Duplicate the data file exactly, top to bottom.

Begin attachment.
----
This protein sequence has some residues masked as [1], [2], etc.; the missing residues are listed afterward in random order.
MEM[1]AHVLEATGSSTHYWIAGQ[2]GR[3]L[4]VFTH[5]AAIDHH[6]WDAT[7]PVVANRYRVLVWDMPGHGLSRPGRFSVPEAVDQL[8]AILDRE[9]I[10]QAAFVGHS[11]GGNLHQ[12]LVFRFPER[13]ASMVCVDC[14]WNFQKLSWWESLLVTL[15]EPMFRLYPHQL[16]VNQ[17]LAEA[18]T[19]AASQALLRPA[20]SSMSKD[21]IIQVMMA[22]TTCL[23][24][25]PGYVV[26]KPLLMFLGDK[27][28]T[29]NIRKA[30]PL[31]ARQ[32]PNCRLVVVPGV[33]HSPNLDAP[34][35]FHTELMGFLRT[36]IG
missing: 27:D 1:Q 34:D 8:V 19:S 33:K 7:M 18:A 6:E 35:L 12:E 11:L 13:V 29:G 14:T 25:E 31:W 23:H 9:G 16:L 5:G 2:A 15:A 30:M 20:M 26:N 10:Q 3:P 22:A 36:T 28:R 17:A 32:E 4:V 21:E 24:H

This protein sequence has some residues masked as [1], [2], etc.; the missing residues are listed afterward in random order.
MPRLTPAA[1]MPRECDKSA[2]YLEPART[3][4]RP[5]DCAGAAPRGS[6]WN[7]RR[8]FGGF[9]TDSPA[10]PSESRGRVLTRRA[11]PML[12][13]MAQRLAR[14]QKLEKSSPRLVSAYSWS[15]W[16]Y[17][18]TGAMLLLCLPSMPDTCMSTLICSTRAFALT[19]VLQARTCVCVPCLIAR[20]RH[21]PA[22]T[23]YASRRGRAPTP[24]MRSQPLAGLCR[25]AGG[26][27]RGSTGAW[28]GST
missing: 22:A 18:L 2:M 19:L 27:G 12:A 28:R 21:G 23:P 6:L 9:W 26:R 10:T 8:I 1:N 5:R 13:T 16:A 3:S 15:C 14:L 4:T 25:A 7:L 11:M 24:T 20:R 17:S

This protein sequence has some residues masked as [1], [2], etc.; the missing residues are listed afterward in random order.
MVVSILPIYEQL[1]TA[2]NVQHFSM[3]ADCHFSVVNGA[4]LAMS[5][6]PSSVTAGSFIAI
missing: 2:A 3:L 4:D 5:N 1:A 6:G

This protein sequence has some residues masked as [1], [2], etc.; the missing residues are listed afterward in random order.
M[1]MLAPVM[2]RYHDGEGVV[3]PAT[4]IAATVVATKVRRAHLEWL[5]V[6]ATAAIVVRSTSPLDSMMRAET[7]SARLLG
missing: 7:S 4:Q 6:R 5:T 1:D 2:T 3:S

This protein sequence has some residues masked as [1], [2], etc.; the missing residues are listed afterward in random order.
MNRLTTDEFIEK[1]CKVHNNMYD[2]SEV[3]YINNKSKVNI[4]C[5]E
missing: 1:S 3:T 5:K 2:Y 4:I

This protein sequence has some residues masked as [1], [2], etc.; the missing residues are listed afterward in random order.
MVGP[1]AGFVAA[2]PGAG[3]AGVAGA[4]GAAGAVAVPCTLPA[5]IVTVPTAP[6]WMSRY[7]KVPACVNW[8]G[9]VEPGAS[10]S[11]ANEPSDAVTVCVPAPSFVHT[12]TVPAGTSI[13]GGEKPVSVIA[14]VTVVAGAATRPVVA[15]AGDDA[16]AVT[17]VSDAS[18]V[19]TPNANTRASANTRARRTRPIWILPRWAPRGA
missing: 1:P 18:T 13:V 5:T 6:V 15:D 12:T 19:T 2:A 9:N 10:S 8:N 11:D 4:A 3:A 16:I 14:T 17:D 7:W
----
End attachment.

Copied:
This protein sequence has some residues masked as [1], [2], etc.; the missing residues are listed afterward in random order.
MEM[1]AHVLEATGSSTHYWIAGQ[2]GR[3]L[4]VFTH[5]AAIDHH[6]WDAT[7]PVVANRYRVLVWDMPGHGLSRPGRFSVPEAVDQL[8]AILDRE[9]I[10]QAAFVGHS[11]GGNLHQ[12]LVFRFPER[13]ASMVCVDC[14]WNFQKLSWWESLLVTL[15]EPMFRLYPHQL[16]VNQ[17]LAEA[18]T[19]AASQALLRPA[20]SSMSKD[21]IIQVMMA[22]TTCL[23][24][25]PGYVV[26]KPLLMFLGDK[27][28]T[29]NIRKA[30]PL[31]ARQ[32]PNCRLVVVPGV[33]HSPNLDAP[34][35]FHTELMGFLRT[36]IG
missing: 27:D 1:Q 34:D 8:V 19:S 33:K 7:M 18:A 6:E 35:L 12:E 11:L 13:V 29:G 14:T 25:E 31:W 23:H 9:G 16:L 5:G 2:A 15:A 30:M 20:M 26:N 10:Q 3:P 22:A 36:T 28:R 17:A 32:E 4:V 21:E 24:H

This protein sequence has some residues masked as [1], [2], etc.; the missing residues are listed afterward in random order.
MPRLTPAA[1]MPRECDKSA[2]YLEPART[3][4]RP[5]DCAGAAPRGS[6]WN[7]RR[8]FGGF[9]TDSPA[10]PSESRGRVLTRRA[11]PML[12][13]MAQRLAR[14]QKLEKSSPRLVSAYSWS[15]W[16]Y[17][18]TGAMLLLCLPSMPDTCMSTLICSTRAFALT[19]VLQARTCVCVPCLIAR[20]RH[21]PA[22]T[23]YASRRGRAPTP[24]MRSQPLAGLCR[25]AGG[26][27]RGSTGAW[28]GST
missing: 22:A 18:L 2:M 19:L 27:G 12:A 28:R 21:G 23:P 6:L 9:W 26:R 10:T 8:I 1:N 5:R 13:T 16:A 3:S 15:C 14:L 4:T 25:A 7:L 11:M 24:T 20:R 17:S

This protein sequence has some residues masked as [1], [2], etc.; the missing residues are listed afterward in random order.
MVVSILPIYEQL[1]TA[2]NVQHFSM[3]ADCHFSVVNGA[4]LAMS[5][6]PSSVTAGSFIAI
missing: 2:A 3:L 4:D 5:N 1:A 6:G

This protein sequence has some residues masked as [1], [2], etc.; the missing residues are listed afterward in random order.
M[1]MLAPVM[2]RYHDGEGVV[3]PAT[4]IAATVVATKVRRAHLEWL[5]V[6]ATAAIVVRSTSPLDSMMRAET[7]SARLLG
missing: 7:S 4:Q 6:R 5:T 1:D 2:T 3:S

This protein sequence has some residues masked as [1], [2], etc.; the missing residues are listed afterward in random order.
MNRLTTDEFIEK[1]CKVHNNMYD[2]SEV[3]YINNKSKVNI[4]C[5]E
missing: 1:S 3:T 5:K 2:Y 4:I

This protein sequence has some residues masked as [1], [2], etc.; the missing residues are listed afterward in random order.
MVGP[1]AGFVAA[2]PGAG[3]AGVAGA[4]GAAGAVAVPCTLPA[5]IVTVPTAP[6]WMSRY[7]KVPACVNW[8]G[9]VEPGAS[10]S[11]ANEPSDAVTVCVPAPSFVHT[12]TVPAGTSI[13]GGEKPVSVIA[14]VTVVAGAATRPVVA[15]AGDDA[16]AVT[17]VSDAS[18]V[19]TPNANTRASANTRARRTRPIWILPRWAPRGA
missing: 1:P 18:T 13:V 5:T 6:V 15:D 12:T 19:T 2:A 9:N 10:S 8:N 11:D 4:A 3:A 16:I 14:T 17:D 7:W